• Stine Juul Larsen
4. term, Social Work, Master (Master Programme)
This master thesis examines homeless people’s attachment to their companion-animals and the consequences of the social relief systems lacking recognition of this attachment.
Companion-animals play an important role in the lives of many people. About 40 % of the Danish population has companion-animals.

The last 10 years of international studies show, how companion-animals have a positive effect on human beings both physically, mentally and socially. It is for instance proved, that interaction with animals decreases a person’s cortisol level and blood pressure, reduces stress and depression, increases contact with other people and is the source of attachment and peace of mind.

In spite of the above mentioned factors companion-animals are not included nor considered in the Danish social relief systems offers to homeless people, thereby, in my hypothesis, forcing them towards further exclusion from society. Something I have experienced several times in my job as a social worker on both street- and administration level.
I start the thesis with examining the existing studies on the combination companion-animals and social work, and conclude that they are few and primarily from the United States. I then map how few places there are for companion-animals at the 62 shelters for homeless people in Denmark (30 out of 2100) and describe these shelters experiences with including animals and the other shelters reasons for not including them.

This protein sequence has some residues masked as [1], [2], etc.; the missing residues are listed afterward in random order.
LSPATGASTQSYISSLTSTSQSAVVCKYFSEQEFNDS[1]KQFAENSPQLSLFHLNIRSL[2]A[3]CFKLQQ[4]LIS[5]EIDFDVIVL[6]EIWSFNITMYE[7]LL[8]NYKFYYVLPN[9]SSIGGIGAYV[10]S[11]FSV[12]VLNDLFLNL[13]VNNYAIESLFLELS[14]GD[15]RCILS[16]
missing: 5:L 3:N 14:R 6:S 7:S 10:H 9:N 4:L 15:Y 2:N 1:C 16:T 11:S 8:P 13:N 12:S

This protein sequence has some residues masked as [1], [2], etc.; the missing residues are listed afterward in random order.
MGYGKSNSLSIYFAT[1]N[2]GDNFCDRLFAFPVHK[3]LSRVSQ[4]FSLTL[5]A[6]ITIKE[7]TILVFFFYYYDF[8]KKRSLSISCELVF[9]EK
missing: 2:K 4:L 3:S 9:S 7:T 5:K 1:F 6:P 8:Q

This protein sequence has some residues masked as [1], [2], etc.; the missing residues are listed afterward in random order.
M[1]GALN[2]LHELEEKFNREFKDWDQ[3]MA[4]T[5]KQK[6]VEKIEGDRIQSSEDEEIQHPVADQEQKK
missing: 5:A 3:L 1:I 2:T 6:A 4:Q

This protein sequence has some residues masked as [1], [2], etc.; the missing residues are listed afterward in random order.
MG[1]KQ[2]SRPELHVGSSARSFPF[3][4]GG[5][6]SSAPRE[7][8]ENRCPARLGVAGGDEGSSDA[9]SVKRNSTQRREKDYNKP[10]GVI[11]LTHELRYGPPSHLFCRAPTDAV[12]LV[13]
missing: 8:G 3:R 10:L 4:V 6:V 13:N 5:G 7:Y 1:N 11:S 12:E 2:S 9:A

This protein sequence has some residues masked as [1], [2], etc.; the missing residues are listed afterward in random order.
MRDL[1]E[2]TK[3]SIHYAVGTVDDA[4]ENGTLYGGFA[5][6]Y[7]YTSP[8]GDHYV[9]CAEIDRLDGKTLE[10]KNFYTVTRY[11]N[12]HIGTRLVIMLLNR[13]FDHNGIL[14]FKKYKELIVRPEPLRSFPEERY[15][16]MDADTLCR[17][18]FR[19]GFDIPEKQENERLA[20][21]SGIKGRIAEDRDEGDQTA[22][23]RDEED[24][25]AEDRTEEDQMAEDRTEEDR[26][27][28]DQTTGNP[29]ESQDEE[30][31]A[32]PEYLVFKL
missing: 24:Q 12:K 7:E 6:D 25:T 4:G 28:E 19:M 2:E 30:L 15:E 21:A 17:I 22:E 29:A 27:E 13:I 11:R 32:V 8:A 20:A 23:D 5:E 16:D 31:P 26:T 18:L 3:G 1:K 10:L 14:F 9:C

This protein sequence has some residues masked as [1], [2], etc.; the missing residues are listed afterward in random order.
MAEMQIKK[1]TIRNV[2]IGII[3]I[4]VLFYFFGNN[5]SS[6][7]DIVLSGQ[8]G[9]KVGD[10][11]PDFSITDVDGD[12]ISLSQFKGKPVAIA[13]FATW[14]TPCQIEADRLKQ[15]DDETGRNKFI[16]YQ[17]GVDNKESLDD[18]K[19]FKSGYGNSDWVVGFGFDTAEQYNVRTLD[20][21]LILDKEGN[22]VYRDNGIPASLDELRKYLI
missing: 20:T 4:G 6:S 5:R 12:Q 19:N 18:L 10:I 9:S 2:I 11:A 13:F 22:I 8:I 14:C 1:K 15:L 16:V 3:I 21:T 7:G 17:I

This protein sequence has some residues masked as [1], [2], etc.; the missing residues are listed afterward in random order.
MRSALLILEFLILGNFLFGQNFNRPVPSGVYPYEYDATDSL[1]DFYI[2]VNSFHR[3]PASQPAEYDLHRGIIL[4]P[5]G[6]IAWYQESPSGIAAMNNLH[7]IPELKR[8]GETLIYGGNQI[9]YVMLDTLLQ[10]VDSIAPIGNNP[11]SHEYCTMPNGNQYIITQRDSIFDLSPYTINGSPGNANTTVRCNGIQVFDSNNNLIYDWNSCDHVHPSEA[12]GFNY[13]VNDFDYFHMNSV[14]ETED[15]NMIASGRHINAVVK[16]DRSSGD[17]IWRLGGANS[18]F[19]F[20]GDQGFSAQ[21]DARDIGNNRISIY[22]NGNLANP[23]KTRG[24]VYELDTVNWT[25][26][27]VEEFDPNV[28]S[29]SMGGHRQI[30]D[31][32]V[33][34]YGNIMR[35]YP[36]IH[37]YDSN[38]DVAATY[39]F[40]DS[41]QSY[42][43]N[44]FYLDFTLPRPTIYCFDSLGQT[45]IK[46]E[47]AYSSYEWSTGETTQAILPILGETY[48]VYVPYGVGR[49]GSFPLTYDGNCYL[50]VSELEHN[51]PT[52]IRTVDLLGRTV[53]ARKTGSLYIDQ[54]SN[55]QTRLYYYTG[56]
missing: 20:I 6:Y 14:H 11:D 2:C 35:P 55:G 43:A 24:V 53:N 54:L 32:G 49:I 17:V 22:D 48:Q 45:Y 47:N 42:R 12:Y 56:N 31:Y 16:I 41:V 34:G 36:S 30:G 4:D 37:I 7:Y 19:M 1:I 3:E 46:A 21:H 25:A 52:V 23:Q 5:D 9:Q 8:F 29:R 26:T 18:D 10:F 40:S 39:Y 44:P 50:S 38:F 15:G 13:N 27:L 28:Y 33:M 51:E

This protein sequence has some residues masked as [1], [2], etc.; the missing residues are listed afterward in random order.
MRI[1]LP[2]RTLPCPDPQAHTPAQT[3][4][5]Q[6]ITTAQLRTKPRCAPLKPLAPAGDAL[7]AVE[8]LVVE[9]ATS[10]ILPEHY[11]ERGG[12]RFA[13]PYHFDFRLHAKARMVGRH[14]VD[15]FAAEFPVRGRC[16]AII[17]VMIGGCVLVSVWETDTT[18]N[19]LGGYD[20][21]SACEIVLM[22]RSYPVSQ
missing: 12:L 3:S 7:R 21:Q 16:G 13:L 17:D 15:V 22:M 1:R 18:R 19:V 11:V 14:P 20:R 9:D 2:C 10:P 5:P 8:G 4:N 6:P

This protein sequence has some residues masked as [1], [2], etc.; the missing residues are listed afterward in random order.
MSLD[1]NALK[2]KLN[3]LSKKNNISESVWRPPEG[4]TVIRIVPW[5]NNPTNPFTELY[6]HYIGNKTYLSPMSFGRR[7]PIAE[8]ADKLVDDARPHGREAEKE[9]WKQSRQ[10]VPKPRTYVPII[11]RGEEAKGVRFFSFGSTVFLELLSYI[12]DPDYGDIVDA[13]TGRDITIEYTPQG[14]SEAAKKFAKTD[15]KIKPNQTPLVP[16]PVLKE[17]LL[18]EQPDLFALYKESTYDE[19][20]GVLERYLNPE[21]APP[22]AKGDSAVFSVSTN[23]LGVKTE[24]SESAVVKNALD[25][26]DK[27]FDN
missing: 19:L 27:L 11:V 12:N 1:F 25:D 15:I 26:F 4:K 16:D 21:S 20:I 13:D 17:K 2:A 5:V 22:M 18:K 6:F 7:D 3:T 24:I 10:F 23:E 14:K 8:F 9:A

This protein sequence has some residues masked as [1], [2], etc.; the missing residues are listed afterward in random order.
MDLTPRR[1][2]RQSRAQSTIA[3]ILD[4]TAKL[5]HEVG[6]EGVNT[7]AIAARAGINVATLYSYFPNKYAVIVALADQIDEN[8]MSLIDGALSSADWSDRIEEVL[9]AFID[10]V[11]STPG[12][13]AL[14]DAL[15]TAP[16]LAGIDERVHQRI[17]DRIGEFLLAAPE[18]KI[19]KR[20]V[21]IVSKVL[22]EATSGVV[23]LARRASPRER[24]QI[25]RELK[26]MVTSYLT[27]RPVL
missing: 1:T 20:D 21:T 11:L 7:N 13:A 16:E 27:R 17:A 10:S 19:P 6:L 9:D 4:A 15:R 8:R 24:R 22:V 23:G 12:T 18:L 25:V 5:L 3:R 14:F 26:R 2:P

In the analysis, and on the background of 8 qualitative interviews with former and present homeless persons, I describe the special attachment and bond between homeless people and their animals, concluding that they are the source of mutual love, self-worth, responsibility and harm reduction such as a preventing crime, lowering drug abuse and preventing attempts of suicide. On the base of these finds, with the inspiration of the German critical sociologist Axels Honneth, I analyze the consequences of the Danish social relief systems lacking recognition and offence of the attachment and bond, concluding that it forces homeless people further in to exclusion from society, because they decline offers and social workers, which do not recognize the special bond, show solidarity or include their animals in the offers or the plans of action.

In the end and with regards to my critical position to the study, I declare, how my conclusion should be taken into consideration and discussion by the social workers, in the local authority and on a top political level.

Key Words: companion-animals, homelessness, social work, recognition, Honneth
Publication date18 Aug 2013
Publishing institutionAalborg Universitet
ID: 80203470